18 comments:

Peter P said...

OK.. did you make that up or do you just have some very smart, very deep hickabillies out there?

That was awesome. I want to always reflect God and never shine from my own 'brilliance'!

Shark Bait said...

I'm with Peter P on this one. How does one man hear so much wisdom around him? You must live in the smartest backwater in the world.

BTW "Like God sneezed a miracle" is one of the most profound and distrurbing images I have even been given of the creation of the heavens... Good one that!

Joanne Sher said...

I also LOVE the miracle sneeze. And the incredible message of reflecting His shine. Wow.

Candace Jean July 16 said...

I, too, was taken aback by "God sneezed a miracle." I don't think there's anything more on earth that can show His awesomeness than a star-filled sky.

I want to hear the things you hear, Billy - to hear the deep from the ordinary.

Denise said...

You are so special, bless you.

Jennifer @ Getting Down With Jesus said...

There's a great song to go with this great post. Do you know "You are the Sun" by Sara Groves?

"You are the sun
shining down on everyone
Light of the world
giving light to everything I see
Beauty so brilliant
I can hardly take it in
And everywhere you are is warmth and light

And I am the moon
with no light of my own
Still you have made me to shine
And as I glow in this cold dark night
I know I can't be a light
unless I turn my face to you"

Check it out on iTunes. I think you'll like hearing it up on that mountaintop some night.

Blessings.

Sarah Salter said...

LOL! I was totally hearing that Sara Groves song that Jennifer mentioned in my head while I was reading your post! If you haven't heard it, definitely look it up!

Lanette said...

I love how you put things into perspective. Once again wonderful post.

Tina said...

love this Billy

you've blessed me today thanks

In Him,
Tina

♥ Kathy said...

That was awesome katdish. I hear we ALMOST share a birthday :) mine is the day after yours...happy early birthday just in case I'm not here ♥

Jeanne Damoff said...

Like others have already said, you have a gift for seeing and hearing the profound in the ordinary. Thank you for always making me want to live my moments fully awake.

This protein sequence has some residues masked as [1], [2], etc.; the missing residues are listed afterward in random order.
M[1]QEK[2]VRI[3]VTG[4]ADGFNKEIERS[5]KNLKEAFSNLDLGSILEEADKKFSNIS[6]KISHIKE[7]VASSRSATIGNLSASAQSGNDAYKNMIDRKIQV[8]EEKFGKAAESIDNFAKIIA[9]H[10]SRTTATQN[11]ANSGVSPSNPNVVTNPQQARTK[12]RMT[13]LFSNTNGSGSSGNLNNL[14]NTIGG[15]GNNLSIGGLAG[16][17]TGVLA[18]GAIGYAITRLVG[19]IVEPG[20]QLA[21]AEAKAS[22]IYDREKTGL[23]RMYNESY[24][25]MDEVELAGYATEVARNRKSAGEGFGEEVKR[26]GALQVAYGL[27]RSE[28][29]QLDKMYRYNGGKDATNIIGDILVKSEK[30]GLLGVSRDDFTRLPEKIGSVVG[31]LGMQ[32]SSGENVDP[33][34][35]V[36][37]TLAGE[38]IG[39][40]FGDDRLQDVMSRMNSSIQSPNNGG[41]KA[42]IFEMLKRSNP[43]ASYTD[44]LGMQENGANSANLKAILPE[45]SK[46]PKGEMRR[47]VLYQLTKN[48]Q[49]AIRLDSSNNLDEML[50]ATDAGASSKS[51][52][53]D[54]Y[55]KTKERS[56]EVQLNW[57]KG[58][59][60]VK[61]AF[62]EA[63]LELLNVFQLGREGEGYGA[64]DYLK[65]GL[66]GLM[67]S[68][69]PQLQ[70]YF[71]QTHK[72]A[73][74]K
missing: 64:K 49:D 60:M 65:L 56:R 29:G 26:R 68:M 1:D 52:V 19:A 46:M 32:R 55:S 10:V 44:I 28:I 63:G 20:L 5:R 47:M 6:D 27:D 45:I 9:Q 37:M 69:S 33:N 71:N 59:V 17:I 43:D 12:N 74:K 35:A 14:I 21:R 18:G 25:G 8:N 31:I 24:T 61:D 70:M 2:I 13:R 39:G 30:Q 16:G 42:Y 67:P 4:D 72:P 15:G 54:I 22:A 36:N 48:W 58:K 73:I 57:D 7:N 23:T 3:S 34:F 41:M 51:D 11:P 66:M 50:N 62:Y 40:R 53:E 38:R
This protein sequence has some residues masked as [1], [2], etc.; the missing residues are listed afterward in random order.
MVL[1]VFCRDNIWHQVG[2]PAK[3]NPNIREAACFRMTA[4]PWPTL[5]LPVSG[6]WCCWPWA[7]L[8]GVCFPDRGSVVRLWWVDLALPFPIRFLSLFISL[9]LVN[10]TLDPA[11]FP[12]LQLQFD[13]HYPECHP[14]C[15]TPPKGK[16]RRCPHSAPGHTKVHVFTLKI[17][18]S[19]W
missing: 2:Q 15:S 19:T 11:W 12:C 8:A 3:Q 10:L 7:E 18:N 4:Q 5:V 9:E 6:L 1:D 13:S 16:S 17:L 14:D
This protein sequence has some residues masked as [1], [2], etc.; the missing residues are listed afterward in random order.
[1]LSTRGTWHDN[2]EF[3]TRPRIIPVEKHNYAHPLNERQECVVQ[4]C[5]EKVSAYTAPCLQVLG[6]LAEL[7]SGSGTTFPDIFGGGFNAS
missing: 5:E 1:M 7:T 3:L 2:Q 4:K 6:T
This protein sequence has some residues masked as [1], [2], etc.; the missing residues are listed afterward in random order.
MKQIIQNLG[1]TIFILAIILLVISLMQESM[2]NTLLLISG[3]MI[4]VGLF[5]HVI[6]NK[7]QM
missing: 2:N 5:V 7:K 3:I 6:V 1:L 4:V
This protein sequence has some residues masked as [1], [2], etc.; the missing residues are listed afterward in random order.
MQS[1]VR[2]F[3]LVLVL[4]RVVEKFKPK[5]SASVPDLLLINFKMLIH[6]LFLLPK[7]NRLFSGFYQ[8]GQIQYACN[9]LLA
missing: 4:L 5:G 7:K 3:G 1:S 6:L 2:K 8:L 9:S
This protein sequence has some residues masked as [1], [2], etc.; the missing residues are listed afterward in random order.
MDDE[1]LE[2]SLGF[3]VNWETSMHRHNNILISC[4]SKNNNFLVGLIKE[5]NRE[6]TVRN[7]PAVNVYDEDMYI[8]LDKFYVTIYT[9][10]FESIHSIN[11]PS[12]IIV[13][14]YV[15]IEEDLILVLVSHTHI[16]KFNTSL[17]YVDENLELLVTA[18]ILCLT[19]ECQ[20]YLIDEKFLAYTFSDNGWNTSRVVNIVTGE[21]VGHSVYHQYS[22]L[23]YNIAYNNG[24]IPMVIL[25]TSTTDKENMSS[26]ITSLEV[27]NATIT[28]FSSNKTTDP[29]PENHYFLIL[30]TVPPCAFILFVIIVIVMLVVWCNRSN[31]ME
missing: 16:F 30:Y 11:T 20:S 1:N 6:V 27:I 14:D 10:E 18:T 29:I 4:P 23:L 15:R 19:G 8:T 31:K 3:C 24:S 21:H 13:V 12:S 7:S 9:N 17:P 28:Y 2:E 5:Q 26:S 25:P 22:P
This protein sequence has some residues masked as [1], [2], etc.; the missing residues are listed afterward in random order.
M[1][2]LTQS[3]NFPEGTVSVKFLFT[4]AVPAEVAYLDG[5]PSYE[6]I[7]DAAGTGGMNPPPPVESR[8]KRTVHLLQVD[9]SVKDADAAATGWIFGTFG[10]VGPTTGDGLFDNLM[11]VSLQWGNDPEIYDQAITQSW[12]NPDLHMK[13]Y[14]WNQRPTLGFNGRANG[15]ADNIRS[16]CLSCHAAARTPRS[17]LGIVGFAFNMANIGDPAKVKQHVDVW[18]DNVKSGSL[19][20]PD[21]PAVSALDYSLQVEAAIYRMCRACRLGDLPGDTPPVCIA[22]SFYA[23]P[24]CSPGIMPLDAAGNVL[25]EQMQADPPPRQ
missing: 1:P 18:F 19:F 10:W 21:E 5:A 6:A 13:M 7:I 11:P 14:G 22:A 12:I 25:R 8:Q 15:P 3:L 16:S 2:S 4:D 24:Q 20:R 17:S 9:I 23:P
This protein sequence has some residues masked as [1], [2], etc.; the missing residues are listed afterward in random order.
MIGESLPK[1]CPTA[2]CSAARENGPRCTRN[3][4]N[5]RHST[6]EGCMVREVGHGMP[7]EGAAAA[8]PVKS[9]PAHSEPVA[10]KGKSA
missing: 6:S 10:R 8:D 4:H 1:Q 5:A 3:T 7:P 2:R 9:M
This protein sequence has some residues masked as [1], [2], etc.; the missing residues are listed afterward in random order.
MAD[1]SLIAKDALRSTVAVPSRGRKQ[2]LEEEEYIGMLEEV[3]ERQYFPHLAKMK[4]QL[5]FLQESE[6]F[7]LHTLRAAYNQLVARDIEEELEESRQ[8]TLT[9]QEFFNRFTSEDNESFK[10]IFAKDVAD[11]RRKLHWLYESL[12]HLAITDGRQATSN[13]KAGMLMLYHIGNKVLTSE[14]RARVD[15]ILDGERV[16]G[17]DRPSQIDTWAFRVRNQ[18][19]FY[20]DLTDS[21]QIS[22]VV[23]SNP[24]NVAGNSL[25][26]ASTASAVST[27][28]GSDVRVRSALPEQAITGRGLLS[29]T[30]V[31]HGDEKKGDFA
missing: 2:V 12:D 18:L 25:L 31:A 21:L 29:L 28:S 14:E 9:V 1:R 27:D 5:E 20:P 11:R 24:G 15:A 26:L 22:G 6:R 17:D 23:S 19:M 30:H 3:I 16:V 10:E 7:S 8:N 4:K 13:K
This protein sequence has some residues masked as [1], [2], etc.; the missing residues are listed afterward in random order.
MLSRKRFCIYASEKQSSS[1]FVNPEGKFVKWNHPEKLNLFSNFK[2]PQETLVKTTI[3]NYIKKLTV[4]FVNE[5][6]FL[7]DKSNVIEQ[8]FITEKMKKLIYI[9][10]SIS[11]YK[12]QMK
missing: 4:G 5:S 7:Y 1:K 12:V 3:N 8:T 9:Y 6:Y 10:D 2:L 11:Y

I love the moon analogy, in your words, in Sarah's song, in Grace's painting. Beautiful.

lynnrush said...

Amen to, "The more we try to shine our own light, the darker we’ll likely become." So true.

jasonS said...

Love these thoughts. I want to be a pure reflection.

Liz said...

Well, I am thinking while reading this, "do my kids ever have such thoughtful conversations or do I just not hear them with the same ear that you hear?" Then I read some of the comments, and laugh out loud at Peter B and Sharkbait...exactly what I was thinking, phrased just a little differently!
Great insight, Billy, as usual. And I love this too, "The more we try to shine our own light, the darker we’ll likely become". It couldn't be more true.
Hoping to reflect the true brighness of One greater than myself!
Thanks,

TuTu's Bliss said...

That you for sharing that. Hugs, Jen

FaithBarista Bonnie said...

This is a beautiful story, Billy. The moon, the stars, a little girl and her daddy. Wow, it can't get any better than that.

I actually thought of Jesus, reading the last points you made. Jesus Himself was Light of the World, and yet, He told us that He only said and did what the Father did and said. Jesus' love for the Father is truly amazing.

(btw, hey there, Katdish. I found your site recently through Billy's WILT blog.)

katdish said...

Thanks Jennifer! I added to you tube video at the bottom of the post.

Bradley J. Moore said...

Very nice. I too love the part about God sneezing out the universe. Or, I guess, you said "a miracle." Each reader will take what they want from it, right?